Danish colony in Caribbean was established in the 17th century, initially on St. Thomas and St. John. The larger St. Croix island was purchased by Danes from French in 1733.
Initially the island was owned by the Danish West India & Guinea Company.
The location of the future capital of the island – was selected by Frederik Moth, who fired a salute from the former French fortification in 1734. This site in fact was selected by French several decades earlier – in 1665 and named simply – Bassin ("the harbor").
Now the town was named Christiansted – after the Danish king Christian VI.
Moth elaborated a plan for the city – this was a true Baroque town plan with rectangular city blocks and strict building codex, which was approved in 1747. First was built a fort – Fort Christian (1738), then appeared other buildings – the Danish West India & Guinea Company Warehouse (1749), the Steeple Building (1753).
Most of the work was done by black people, imported by Danes from Africa. Island and Christiansted were a true melting pot of different races and cultures.
Moth became the first governor of the island. He divided the land in plantations and sold it cheaply to settlers. Christiansted was the capital of Danish West Indies in 1754 – 1871.
Development was slow initially – there were applied excessive taxes and strict limits on trade, e.g. exclusively Danish ships were allowed to enter the ports.
In 1755 the island was purchased by Danish crown and "golden times" of St. Croix started. Danish trade ships brought black slaves from Guinea and then brought sugar and rum from plantations to Europe (later – to United States).
Christiansted flourished, higher society in the city had exuberant, extravagant life style.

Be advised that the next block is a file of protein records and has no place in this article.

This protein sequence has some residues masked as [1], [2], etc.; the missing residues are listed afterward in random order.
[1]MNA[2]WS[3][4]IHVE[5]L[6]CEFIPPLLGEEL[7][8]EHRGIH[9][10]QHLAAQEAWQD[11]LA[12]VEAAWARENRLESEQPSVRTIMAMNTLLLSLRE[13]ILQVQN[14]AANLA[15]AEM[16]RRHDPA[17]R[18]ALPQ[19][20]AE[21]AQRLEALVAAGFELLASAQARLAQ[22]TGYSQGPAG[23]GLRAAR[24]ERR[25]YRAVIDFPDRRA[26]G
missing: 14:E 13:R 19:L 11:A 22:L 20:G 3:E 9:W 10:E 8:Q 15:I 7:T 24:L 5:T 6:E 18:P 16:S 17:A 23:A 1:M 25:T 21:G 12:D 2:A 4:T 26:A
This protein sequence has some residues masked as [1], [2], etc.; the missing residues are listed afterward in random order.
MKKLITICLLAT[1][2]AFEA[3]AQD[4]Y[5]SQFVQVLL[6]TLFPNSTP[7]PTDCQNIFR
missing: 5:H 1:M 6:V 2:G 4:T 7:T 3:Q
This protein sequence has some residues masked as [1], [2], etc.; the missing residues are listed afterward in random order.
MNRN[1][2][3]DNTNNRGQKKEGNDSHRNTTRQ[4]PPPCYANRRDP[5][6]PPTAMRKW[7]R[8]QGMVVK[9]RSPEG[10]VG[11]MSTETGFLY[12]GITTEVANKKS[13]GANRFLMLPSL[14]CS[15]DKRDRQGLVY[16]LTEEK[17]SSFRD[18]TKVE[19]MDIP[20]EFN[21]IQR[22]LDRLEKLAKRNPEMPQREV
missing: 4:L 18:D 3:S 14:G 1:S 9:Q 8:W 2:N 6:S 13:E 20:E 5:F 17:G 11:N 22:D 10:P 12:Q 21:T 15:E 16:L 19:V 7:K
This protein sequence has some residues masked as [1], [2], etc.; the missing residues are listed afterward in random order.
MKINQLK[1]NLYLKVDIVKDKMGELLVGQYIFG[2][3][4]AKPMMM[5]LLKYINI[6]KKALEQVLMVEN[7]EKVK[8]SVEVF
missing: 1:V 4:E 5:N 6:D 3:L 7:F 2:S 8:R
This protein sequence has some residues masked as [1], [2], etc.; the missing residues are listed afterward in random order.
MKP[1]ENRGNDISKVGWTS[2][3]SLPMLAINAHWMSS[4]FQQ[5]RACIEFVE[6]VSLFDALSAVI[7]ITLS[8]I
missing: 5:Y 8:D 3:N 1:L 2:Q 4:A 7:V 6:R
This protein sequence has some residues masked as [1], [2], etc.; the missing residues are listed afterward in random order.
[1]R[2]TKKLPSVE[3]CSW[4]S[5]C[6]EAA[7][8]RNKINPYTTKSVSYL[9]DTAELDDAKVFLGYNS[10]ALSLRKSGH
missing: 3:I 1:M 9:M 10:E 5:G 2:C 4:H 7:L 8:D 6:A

These golden times lasted until the Napoleonic times, when sugar production from beet was mastered. This and other factors led to a decline and Christiansted became poorer and poorer.
Gradually the influence of the United States increased and in 1916 – 1917 islands were sold to the USA.
Today Christiansted is a small town with some 3000 inhabitants, it is charming tourist destination.
Planning and architecture
Christiansted represents a unique blend of Danish – Northern European and black African style in architecture, planning and decoration.
Town is characterised by its Baroque grid pattern planning and mostly Neo-Classical architecture. Its stone buildings are painted in pastel (mostly – yellow) colors and have red tiled roofs.
Town has arcaded sidewalks, cobblestone walkways. Christiansted has two marketplaces. There are numerous historical buildings – Fort Christian (1738), the Danish West India & Guinea Company Warehouse (1749), the Steeple Building (1753), Danish Custom House (1844), the Scale House (1856) and other buildings.
|Coordinates:||17.7469 N 64.7030 W|
|Categories:||Cities and towns|
|Values:||Architecture, Visual, History|
|Rating:||(2 / 5)|
|Address:||North America, Caribbean, United States Virgin Islands, northern coast of Saint Croix Island|
|Period of flourishing:||1770 – 1800|
|Area of the historical centre:||˜ 11 ha|
Virgin Islands resident Susanna Henighan Potter offers firsthand knowledge of everything this paradise has to offer, from St. Croix to St. Thomas and Tortola. Potter guides readers to the most thrilling hikes in St. John’s Virgin Islands National Park, the best snorkeling spots in Cruz Bay, and the most exciting carnivals and festivals on Virgin Gorda.
A history of the Virgin Islands of the United States is the story of waves of immigrants, of the long span of slavery and exploitation-punctuated by black uprisings-of missionaries and colonial change, the decline of trade and the upsurge of tourism.